# PROBLEM LINK:

Contest Division 1

Contest Division 2

Contest Division 3

**Setter:** Prakhar Kochar

**Tester:** Tejas Pandey, Abhinav Sharma

**Editorialist:** Kanhaiya Mohan

# DIFFICULTY:

Easy

# PREREQUISITES:

None

# PROBLEM:

Chef is given a contract to build towers in Chefland which are made by stacking blocks one above the other. Initially, there is only 1 block in the inventory and no tower has been built. Chef follows the following 2 steps in each operation:

- Step 1: Either build a new tower or update an existing tower that has been built in previous operations using the blocks currently present in the inventory. After this step, the size of the inventory reduces by the number of blocks used.
- Step 2: Suppose the tower Chef updated or built in Step 1 has B blocks after the step. Chef gets to add B new blocks to the inventory as a reward.

Find the maximum number of towers of height X Chef can build in M operations.

# QUICK EXPLANATION:

- If M<(ceil(log_2(X))+1), the answer is 0.
- Else, we can build M-ceil(log_2(X)) towers of height X.

# EXPLANATION:

## Observation

Note that the reward for an operation is equal to the number of blocks present in the last built or updated tower. To maximise this reward, it is optimal to update an existing tower instead of building a new one, since the former one would always have more blocks. If we keep updating the current tower, the reward increases exponentially.

## Building a single tower of height X

Let us build the first tower of height X. We have 1 block initially. We use it to build a tower of height 1. We now get a reward of 1 block. If we update the current tower using this, the height of the tower becomes 2. After the reward for this move, the inventory size is also 2.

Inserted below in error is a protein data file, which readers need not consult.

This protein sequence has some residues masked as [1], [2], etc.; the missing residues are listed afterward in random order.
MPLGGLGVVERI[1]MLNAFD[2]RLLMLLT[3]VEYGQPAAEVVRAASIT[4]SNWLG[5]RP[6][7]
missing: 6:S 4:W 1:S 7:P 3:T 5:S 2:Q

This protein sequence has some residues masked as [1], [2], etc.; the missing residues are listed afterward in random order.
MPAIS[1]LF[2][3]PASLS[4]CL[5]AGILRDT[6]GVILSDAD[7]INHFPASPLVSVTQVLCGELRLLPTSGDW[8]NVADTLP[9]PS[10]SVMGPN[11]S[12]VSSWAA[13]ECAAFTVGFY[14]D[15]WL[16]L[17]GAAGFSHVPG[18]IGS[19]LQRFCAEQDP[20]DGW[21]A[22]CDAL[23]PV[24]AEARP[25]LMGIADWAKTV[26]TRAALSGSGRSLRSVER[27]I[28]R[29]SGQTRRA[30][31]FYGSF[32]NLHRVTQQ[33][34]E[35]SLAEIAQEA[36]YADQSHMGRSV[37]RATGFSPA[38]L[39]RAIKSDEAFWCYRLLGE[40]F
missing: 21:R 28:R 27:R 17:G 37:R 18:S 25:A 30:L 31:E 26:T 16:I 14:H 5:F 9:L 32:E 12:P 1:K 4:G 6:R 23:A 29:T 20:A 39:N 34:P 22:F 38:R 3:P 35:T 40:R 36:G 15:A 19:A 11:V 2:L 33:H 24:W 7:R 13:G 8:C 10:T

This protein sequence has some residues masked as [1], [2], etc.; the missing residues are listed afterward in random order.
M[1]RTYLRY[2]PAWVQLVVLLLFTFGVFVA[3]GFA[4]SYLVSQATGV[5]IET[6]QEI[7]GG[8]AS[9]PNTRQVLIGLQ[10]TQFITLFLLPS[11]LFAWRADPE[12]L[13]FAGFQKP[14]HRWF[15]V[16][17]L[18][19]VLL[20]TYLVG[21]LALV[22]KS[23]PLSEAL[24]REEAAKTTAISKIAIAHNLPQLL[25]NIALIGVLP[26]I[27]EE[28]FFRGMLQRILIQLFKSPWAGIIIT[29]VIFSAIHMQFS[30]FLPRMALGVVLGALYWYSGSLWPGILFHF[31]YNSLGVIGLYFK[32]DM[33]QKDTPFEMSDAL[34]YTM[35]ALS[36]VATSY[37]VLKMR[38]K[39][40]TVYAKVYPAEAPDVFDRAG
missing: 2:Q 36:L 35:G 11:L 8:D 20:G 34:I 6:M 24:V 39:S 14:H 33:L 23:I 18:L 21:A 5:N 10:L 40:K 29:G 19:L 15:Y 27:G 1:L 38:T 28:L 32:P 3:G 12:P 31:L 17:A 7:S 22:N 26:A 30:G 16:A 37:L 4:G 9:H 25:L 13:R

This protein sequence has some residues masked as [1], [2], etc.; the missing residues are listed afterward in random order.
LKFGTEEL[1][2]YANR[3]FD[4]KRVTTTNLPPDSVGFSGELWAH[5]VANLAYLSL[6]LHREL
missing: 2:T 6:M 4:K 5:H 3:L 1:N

We continue using the whole inventory to build and update a single tower until it reaches the height X.

The inventory size forms a sequence while we do this process: 1, 1, 2, 4, 8, 16, 32, â€¦.

Once the sum of this sequence reaches X, we have our first tower of height greater than equal to X.

Minimum operations required to reach the sum X can either be calculated using brute force (in O(log_2X) complexity) or using the formula (ceil(log_2(X))+1) (in O(1) complexity).

If the minimum operations required is greater than M, we cannot build even a single tower and the answer is 0.

## Building maximum number of towers

Once we have built our first tower of required size, we have atleast X blocks in our inventory (due to our last operation). For all the remaining operations, we build a new tower of height X in each operation.

To sum up, the answer is 0, if M<(ceil(log_2(X))+1), else, we can build M-ceil(log_2(X)) towers of height X in M operations.

# TIME COMPLEXITY:

The time complexity is O(1) per test case.

# SOLUTION:

## Setter's Solution

```
t = int(input())
for _ in range(0 ,t):
x, m = map(int, input().split())
cnt = 1; size = 0; k = 0
while(m != 0):
m -= 1
size += cnt
if(size >= x):
m += 1
break
k += 1
if(k == 1):
cnt = 1
else:
cnt *= 2
if(m < 0):
print(0)
else:
print(m)
```

## Tester's Solution

```
#include<bits/stdc++.h>
using namespace std;
#define ll long long
int main(){
ios_base::sync_with_stdio(false);
cin.tie(0);
cout.tie(0);
#ifndef ONLINE_JUDGE
freopen("input.txt", "r" , stdin);
freopen("output.txt", "w" , stdout);
#endif
int T=1;
cin >> T;
while(T--){
ll x,m;
cin>>x>>m;
ll curr_sz = 1;
ll len = 0;
ll ops = 0;
while(len < x){
len+=curr_sz;
curr_sz = len;
ops++;
}
cout<<max(0ll, m-ops+1)<<'\n';
}
cerr << "Time : " << 1000 * ((double)clock()) / (double)CLOCKS_PER_SEC << "ms\n";
return 0;
}
```

## Editorialist's Solution

```
#include <bits/stdc++.h>
using namespace std;
int main() {
int t;
cin>>t;
while(t--){
long long int x, m;
cin>>x>>m;
long long int minm = ceil(log2(x))+1;
if(m < minm){
cout<<0;
}
else{
cout<<m - minm + 1;
}
cout<<endl;
}
return 0;
}
```